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How To Get Started

Trying to get a start as a band that nobody has ever heard of, what is the best way to get started? Should I start by recording some songs and putting them on bandcamp, soundcloud, etc. and attempt to get an audience to see them. Or, should I record demos to send to venues to try to start playing live. If anyone has any experience with this, please let me know. Having some advice would make the start much easier.
Marko1960
Posts: 2174
You need to start playing gigs whenever and wherever in order to get noticed, record some of your own material and sell the CDs at cost price at your gigs. In the town where I live there is a place called ‘The Studio’ it was the first of its kind anywhere. It was set up about 25 years ago and was aimed at people and bands with no income to have access to recording, practise and live venue facilities, people with an income can use the facilities for a small sum, its funded by the lottery, try and find something like it in your area as its an excellent foot on the ladder for new bands
Guinny
Posts: 114
I'd suggest doing a 4 song demo and playing live as much as possible.
Quote:
You need to start playing gigs whenever and wherever in order to get noticed, record some of your own material and sell the CDs at cost price at your gigs. In the town where I live there is a place called ‘The Studio’ it was the first of its kind anywhere. It was set up about 25 years ago and was aimed at people and bands with no income to have access to recording, practise and live venue facilities, people with an income can use the facilities for a small sum, its funded by the lottery, try and find something like it in your area as its an excellent foot on the ladder for new bands
Don't you think CD's are becoming a bit obsolete.
Quote:
I'd suggest doing a 4 song demo and playing live as much as possible.
+1 Playing live. Even jam sessions can be used to promote the band. I've seen it happen. Be there, show what you've got.
LoudLon [moderator]
Posts: 1489
As has been said, jam together as a band as often as you can. If you're a cover band, learn as wide a variety of songs as you can – unless you specialize in one particular genre (metal, country, what-have-you) in which case learn as many songs of that genre as you can.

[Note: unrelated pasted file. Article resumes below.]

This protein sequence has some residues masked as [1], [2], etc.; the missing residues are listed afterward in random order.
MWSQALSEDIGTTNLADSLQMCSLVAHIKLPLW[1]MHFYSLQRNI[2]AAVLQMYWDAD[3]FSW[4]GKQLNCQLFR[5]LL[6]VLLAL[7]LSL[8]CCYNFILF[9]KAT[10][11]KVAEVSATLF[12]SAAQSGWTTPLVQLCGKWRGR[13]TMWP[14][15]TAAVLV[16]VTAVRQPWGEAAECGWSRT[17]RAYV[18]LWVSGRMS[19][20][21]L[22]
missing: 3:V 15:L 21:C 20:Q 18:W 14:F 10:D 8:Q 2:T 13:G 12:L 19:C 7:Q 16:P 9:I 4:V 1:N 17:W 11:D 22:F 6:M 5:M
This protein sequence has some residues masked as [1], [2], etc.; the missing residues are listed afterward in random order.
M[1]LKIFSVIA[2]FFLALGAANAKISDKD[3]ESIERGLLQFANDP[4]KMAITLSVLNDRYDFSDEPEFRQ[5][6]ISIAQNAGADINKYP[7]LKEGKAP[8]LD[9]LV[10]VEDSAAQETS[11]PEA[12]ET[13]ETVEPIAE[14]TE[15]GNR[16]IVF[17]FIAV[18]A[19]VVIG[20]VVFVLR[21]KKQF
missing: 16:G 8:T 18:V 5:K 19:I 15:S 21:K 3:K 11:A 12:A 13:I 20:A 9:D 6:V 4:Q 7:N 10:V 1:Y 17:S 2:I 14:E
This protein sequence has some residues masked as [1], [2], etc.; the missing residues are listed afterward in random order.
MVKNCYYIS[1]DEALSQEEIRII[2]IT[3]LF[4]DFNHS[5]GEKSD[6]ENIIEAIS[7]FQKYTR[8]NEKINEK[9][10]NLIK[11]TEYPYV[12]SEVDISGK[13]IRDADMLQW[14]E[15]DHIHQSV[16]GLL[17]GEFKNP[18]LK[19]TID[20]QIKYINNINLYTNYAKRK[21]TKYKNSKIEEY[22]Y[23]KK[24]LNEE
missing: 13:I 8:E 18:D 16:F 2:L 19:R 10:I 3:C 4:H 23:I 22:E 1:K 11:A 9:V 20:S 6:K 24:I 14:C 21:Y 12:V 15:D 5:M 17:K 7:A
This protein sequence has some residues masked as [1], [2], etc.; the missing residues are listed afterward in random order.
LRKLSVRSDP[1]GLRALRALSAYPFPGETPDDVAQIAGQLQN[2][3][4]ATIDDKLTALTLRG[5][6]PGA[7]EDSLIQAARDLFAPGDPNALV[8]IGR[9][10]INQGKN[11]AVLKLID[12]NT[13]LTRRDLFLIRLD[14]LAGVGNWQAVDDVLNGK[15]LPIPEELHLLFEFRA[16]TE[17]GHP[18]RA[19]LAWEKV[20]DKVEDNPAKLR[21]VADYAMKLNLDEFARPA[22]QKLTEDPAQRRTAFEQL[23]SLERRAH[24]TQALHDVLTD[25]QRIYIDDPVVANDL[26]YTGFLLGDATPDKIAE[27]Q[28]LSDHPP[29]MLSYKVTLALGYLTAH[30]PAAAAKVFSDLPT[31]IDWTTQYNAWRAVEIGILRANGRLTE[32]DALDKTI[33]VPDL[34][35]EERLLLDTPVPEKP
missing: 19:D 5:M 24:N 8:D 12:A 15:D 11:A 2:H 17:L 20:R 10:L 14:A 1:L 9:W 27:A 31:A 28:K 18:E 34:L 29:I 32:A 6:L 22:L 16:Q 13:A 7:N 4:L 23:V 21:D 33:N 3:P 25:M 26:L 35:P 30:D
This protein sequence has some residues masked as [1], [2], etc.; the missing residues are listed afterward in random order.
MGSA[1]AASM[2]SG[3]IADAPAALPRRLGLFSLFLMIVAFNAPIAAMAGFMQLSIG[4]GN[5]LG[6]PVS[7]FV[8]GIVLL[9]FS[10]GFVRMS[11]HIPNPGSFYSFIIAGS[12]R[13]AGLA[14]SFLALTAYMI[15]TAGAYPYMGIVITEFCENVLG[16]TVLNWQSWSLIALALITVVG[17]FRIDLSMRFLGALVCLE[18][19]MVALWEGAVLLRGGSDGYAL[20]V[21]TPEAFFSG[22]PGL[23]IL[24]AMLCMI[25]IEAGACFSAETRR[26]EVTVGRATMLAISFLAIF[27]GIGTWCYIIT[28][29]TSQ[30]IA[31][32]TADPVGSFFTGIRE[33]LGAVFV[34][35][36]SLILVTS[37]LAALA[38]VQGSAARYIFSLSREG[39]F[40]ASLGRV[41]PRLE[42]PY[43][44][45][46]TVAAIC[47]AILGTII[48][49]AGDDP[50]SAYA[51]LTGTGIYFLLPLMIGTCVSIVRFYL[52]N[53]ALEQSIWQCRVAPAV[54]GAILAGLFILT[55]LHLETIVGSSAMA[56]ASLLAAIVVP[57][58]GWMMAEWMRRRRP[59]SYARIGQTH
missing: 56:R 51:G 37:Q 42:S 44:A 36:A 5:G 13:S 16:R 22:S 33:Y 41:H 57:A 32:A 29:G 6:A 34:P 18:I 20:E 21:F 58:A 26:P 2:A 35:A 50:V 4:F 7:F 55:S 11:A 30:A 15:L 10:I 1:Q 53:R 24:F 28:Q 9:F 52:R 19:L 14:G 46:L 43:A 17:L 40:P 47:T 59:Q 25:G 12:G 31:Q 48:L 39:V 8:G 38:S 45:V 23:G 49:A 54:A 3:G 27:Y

If you're an original band, practice your songs until you can play them inside out and backwards, then make a demo. Four to six of your band's best songs to give people an idea of what style you're going for. Burn fifty CDs, and sell those CDs for, say, five bucks a pop wherever you play. Word of mouth will get around and if people like what you're doing and more people start asking for CDs, make another fifty, but this time sell them for ten bucks a pop. You don't need to set up an ad or website or any kind of selling-specific venue. Just sell them out of your trunk, or have copies on-hand when you play a gig, be it a pool party or even an open mic night at the local bar. Success is a combination of preparation and opportunity, so take copies of your demo CD everywhere you go. So if someone asks, “Hey, I saw you jamming at Trevor's pool party, do you have a CD?” you can whip one out and say “Here you go, five bucks.”

Whereas people these days have no problem pirating the latest Miley Cyrus album, they're much more likely to pay for music from a band that's just starting out (again, if you're good). It makes them feel like they're contributing, supporting the underdog. It makes your band personal to them. So be nice to these people who come up to you or voice a good opinion about your music. That's how you start a fan base.

Incidentally, I don't think CDs are outdated. Not everybody has iTunes, but just about everybody has a computer, and just about every computer can play a CD.
IamMark
Posts: 863
I wrote and recorded a bass line for a song writer who has never played live and has never been able to play or sing any of his songs straight through in one take.

He is signed to a SONY label for distributing his music in movies, tv, and video games.

Nobody has ever even seen this guy, but his music has hit top 10 lists on American and UK Internet radio stations.

He's got all his recognition and support through social media.

It frustrates the guitarist and I because we don't understand how this guy does it, and we both always went the route of making demos and selling at shows and parties, or handing out to venue mangers hoping to get on their schedule.

A lot is different now.
Quote:
I wrote and recorded a bass line for a song writer who has never played live and has never been able to play or sing any of his songs straight through in one take.He is signed to a SONY label for distributing his music in movies, tv, and video games.Nobody has ever even seen this guy, but his music has hit top 10 lists on American and UK Internet radio stations.He's got all his recognition and support through social media.It frustrates the guitarist and I because we don't understand how this guy does it, and we both always went the route of making demos and selling at shows and parties, or handing out to venue mangers hoping to get on their schedule.A lot is different now.
Do you believe it is still possible to build an audience by playing live and meeting people in the scene.
IamMark
Posts: 863
Of course.

But my post's point was that there are new ways of getting your music heard, and you can get a following without ever playing live.
LoudLon [moderator]
Posts: 1489
^^^ This is true. They're called virtual bands. Like The Gorillaz, for instance.
Marko1960
Posts: 2174
Quote:
Quote: Don't you think CD's are becoming a bit obsolete.
They're easier to hand out at gigs than downloads

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